Food Allergy Panel Description

As the Western diet changes, people are becoming more and more sensitive to food allergens. This is not surprising considering increased food processing, the use of chemical additives, and the increased consumption of animal produce. Reactions to food allergens can be immediate or delayed. Immediate reactions are typically easy to identify, for instance, a skin rash that appears hours after eating an apple or a headache twenty minutes after drinking a glass of wine. Delayed reactions, however, can occur days after the reactive food was consumed. After the food is digested, food particles in the blood combine with antibodies forming “immune complexes.” These “immune complexes” cause inflammatory reactions in the tissues and can affect any part of the body. The chronic health complaints that can result include:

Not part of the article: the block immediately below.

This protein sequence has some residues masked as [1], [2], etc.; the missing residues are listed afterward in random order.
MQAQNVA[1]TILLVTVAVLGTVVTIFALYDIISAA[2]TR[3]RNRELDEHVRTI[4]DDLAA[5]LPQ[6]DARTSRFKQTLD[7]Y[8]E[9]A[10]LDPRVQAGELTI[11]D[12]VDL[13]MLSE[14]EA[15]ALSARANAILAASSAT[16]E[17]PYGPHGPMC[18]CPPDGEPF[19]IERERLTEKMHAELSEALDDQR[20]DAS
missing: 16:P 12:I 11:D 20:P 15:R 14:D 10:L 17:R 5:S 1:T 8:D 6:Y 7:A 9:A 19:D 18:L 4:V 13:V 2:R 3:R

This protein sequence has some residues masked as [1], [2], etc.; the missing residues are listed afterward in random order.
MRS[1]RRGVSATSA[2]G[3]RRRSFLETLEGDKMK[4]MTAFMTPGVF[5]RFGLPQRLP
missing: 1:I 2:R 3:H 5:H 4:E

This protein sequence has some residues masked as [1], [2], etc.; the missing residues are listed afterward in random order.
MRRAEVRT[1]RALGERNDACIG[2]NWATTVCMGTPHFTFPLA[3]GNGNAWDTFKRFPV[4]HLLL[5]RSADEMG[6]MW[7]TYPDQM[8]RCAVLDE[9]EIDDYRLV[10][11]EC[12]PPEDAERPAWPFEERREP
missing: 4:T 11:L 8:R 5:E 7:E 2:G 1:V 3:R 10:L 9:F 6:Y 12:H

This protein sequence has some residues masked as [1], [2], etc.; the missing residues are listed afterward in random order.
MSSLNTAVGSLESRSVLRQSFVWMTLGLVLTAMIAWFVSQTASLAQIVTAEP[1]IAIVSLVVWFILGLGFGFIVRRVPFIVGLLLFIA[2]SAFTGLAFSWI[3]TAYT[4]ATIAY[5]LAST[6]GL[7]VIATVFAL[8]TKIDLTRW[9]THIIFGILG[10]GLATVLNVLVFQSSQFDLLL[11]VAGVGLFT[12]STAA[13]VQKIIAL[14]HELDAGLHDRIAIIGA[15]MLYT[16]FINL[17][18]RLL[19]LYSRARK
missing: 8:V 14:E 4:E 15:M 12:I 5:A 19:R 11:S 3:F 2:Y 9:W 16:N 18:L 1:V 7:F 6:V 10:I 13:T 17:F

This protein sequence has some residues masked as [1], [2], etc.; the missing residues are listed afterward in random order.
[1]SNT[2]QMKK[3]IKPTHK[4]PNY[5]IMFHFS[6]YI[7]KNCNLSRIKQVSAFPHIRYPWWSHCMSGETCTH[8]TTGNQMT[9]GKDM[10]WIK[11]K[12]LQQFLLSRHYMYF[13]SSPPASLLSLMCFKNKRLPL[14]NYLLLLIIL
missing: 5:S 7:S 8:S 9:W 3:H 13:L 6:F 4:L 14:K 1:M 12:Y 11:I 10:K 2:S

• Asthma
  • Bedwetting
  • Recurrent Bladder Infections
  • Bronchitis
  • Bursitis
  • Canker Sores
  • Depression
  • Diarrhea
  • Chronic Back Pain
  • Edema
  • Fainting
  • Fatigue
  • Gastritis
  • Headache
  • Hives
  • Hyperactivity
  • Itching
  • Joint Pain
  • Hypoglycemia
  • Skin Rash
  • Proteinuria
  • Irritable Colon
  • Nephrosis
  • Seizures
  • Malabsorption
  • Recurrent Infection
  • Ulcerative Colitis
  • Eczema

A New Leaf’s Meridian Valley Laboratories (Link: Basic Food Allergy Panel measures the serum antibodies of 95 commonly eaten foods using a technique called Enzyme Linked Immunosorbent Assay (ELISA). This test detects both immediate and delayed food reactions.

Because at A New Leaf, our approach is very patient-focused, as soon as we have received the Food Panel results, we meet with our patients to discuss how they can adapt their diet according to their unique food sensitivities. Typically this involves eliminating the reactive foods from the diet for about one or two months and then reintroducing them at a later date when the digestive tract has healed and the immune system is no longer reacting to the antibodies.